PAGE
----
The European Commission Directorate General for Communications Networks, Content & Technology, a.k.a DG Connect recently launched a survey (deadline April 10th 2016) on the ‘future of the internet’ as part of its Net Futures agenda, which was established to “pioneer and coordinate research, innovation, and policy initiatives on what lies beyond the current internet architecture, software and services.” Below is a copy of my submission to the survey.
Status of the Internet in 2016
What is your assessment of the current status of the Internet and its impact from a European perspective? What are the major trends? How important are issues like Net Neutrality, de facto standardisation, broadband access, European Research Networks? What are the major trends in Internet usage and their impact on infrastructure and business models?
Net Neutrality and standardisation are hugely important requirements for the internet as a force to support the EU values of democracy and economic growth that supports all sectors of society.
European Research Networks (like the Network of Excellence in InterNet Science (EINS)) are important in stimulating development of research cooperation across the EU especially for better understanding of the current and potential future social impact of the internet, and developments like social media platforms, on citizens and communities. European Research Networks and projects like D-Cent are vital if the potential of the internet as a means for increasing citizen participation in civic and political life, at all levels (local, national and EU), is to be realized. Citizen led peer-2-peer communities and open source projects are of great value for producing new tools for the internet, but anything that requires larger system level or infrastructure support, including policy engagement, will need the institutional support and expertise that Universities and research institutions bring. Corporations can play an important supporting role in this, but are unlikely to take the lead, due to their fiscal obligations that focus their efforts towards short/medium term return on investment.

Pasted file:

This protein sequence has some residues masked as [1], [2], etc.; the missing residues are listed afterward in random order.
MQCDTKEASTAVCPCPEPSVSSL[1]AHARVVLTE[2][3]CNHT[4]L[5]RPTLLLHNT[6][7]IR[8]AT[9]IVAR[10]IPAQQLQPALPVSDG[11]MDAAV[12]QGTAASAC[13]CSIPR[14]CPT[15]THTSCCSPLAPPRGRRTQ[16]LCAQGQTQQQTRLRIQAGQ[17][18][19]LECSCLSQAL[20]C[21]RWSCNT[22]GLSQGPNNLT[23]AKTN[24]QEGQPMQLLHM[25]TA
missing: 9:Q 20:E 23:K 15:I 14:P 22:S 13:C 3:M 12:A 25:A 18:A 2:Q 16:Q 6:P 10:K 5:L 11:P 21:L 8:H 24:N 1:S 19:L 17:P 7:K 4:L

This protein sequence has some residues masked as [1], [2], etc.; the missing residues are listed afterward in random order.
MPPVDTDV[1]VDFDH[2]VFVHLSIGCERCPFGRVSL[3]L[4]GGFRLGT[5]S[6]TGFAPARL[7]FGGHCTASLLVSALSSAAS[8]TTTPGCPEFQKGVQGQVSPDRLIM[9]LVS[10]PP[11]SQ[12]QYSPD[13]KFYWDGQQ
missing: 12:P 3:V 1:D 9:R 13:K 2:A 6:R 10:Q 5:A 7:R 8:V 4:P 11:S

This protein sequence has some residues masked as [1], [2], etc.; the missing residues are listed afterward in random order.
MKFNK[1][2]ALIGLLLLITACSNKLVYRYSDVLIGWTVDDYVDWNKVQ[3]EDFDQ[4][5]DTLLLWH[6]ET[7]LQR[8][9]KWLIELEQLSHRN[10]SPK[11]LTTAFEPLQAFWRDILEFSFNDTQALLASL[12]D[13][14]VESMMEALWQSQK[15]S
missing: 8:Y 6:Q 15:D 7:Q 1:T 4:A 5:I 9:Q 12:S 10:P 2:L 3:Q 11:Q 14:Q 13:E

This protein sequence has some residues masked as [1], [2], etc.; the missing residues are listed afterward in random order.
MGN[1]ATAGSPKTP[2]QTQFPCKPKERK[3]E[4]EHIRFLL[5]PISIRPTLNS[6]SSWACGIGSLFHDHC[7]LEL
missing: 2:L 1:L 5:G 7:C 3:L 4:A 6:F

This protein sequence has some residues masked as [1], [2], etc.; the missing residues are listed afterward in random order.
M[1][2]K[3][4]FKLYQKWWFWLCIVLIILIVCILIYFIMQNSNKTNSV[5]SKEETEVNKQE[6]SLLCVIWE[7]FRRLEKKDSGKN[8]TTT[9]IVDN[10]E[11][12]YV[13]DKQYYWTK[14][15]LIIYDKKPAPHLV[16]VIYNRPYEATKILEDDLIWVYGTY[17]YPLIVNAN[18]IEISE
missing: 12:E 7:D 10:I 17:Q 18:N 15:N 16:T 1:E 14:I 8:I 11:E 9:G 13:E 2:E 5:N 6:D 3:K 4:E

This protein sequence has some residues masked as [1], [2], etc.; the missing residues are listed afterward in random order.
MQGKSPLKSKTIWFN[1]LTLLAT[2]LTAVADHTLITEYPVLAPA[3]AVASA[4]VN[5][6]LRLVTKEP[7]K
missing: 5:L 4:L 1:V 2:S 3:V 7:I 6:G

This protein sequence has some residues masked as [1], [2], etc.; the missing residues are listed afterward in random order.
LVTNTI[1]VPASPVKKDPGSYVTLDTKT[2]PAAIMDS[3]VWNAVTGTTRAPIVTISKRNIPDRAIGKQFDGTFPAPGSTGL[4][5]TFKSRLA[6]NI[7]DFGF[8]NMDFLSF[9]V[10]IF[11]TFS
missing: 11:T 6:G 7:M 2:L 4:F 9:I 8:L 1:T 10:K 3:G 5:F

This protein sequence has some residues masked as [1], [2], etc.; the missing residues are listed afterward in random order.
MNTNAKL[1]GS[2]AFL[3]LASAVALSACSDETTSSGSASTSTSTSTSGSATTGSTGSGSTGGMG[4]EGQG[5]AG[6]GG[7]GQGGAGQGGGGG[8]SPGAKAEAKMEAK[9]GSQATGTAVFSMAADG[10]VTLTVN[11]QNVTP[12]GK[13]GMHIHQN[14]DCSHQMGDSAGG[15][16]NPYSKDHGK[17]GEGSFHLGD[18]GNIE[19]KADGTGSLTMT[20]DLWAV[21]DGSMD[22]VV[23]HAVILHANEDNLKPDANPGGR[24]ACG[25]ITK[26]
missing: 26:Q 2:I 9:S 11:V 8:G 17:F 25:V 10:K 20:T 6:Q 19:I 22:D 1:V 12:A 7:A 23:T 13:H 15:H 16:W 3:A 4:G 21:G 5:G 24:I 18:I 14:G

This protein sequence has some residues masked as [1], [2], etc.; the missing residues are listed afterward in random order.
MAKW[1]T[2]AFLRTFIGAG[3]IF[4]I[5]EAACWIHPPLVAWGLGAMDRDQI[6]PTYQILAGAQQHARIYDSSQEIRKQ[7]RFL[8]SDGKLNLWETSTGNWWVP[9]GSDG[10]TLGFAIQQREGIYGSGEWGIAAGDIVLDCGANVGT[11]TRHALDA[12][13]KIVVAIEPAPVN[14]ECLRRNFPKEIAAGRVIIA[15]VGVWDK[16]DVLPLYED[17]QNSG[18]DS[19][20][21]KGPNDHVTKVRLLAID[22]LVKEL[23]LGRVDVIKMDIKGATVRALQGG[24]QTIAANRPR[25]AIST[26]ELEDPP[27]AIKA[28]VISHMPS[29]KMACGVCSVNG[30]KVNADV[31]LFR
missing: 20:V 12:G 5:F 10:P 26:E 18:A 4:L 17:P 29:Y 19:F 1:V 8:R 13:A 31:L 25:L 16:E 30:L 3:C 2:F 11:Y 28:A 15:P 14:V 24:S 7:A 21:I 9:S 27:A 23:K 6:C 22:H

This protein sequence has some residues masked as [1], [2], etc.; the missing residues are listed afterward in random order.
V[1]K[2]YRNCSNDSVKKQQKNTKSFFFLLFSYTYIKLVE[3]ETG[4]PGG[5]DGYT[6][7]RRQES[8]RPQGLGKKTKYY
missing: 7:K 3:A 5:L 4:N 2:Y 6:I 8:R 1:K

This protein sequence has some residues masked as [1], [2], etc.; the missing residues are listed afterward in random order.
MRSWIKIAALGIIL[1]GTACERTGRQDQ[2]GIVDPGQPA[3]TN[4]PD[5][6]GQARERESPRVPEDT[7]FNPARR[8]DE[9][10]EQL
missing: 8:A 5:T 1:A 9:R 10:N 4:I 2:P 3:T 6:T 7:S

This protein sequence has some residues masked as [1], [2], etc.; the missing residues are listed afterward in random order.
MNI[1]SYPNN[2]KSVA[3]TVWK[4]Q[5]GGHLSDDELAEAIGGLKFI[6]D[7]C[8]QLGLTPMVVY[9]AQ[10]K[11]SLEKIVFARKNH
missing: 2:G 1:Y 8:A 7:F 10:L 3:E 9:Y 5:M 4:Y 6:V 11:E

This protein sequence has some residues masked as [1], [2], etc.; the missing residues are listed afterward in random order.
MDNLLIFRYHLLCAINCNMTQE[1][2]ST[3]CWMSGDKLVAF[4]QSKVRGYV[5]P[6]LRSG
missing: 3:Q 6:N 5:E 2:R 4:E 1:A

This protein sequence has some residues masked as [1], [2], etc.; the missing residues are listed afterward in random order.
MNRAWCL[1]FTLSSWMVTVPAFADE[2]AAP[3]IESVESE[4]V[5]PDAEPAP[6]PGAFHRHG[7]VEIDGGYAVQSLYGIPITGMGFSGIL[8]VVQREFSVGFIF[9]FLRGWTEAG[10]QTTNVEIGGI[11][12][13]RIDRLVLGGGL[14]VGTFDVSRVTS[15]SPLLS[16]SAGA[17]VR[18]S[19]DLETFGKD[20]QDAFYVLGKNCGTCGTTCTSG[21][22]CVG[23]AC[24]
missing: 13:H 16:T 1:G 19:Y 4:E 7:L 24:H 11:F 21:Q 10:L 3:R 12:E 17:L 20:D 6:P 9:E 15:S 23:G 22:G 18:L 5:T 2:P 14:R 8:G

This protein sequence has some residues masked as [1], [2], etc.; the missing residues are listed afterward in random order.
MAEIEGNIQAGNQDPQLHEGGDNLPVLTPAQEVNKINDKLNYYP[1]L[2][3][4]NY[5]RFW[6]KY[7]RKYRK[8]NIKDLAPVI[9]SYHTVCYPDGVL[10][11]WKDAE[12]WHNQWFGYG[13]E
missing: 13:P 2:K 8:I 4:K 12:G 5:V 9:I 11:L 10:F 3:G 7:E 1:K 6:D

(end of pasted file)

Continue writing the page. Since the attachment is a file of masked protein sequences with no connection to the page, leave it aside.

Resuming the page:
There is an undeniable trend among young people towards the use of mobile devices, especially smart phones, for accessing social network sites and engaging in social communications. The ‘app’ based model of internet interaction on these devices is one of the factors contributing to the growing fragmentation of the user experience of the internet. Apps produce a siloed, or ‘walled garden’, experience of access to the internet, both in term of the ‘look-and-feel’ of the interaction and in terms of the ease of exploration beyond the boundaries of the app’s platform.
Regardless of minor variations in implementation, the dominant business model for internet services remains one of capitalizing on user generated data, mostly via advertising, which is driving the push towards service personalization as a means for justifying the need for ever greater levels of user data harvesting.
View towards 2025 and beyond
How do you think the internet will look like in 2025 and beyond?
What are the major technology barriers in terms of open, generalized access to information? What mechanisms could be envisioned to help find the right information (including from sensors and actuators – IoT) when you need it?
What are the major issues and challenges in terms of application development and subsequent scaling-up in view towards generating global players? How could this be addressed beyond providing appropriate financing?
Prioritize the major research focus areas identified above in the short (18-20), medium (20-25) and long-term (>25). Highlight any potential disruptive areas.
The main developments that are shaping the internet in the near future (2018-2020) are: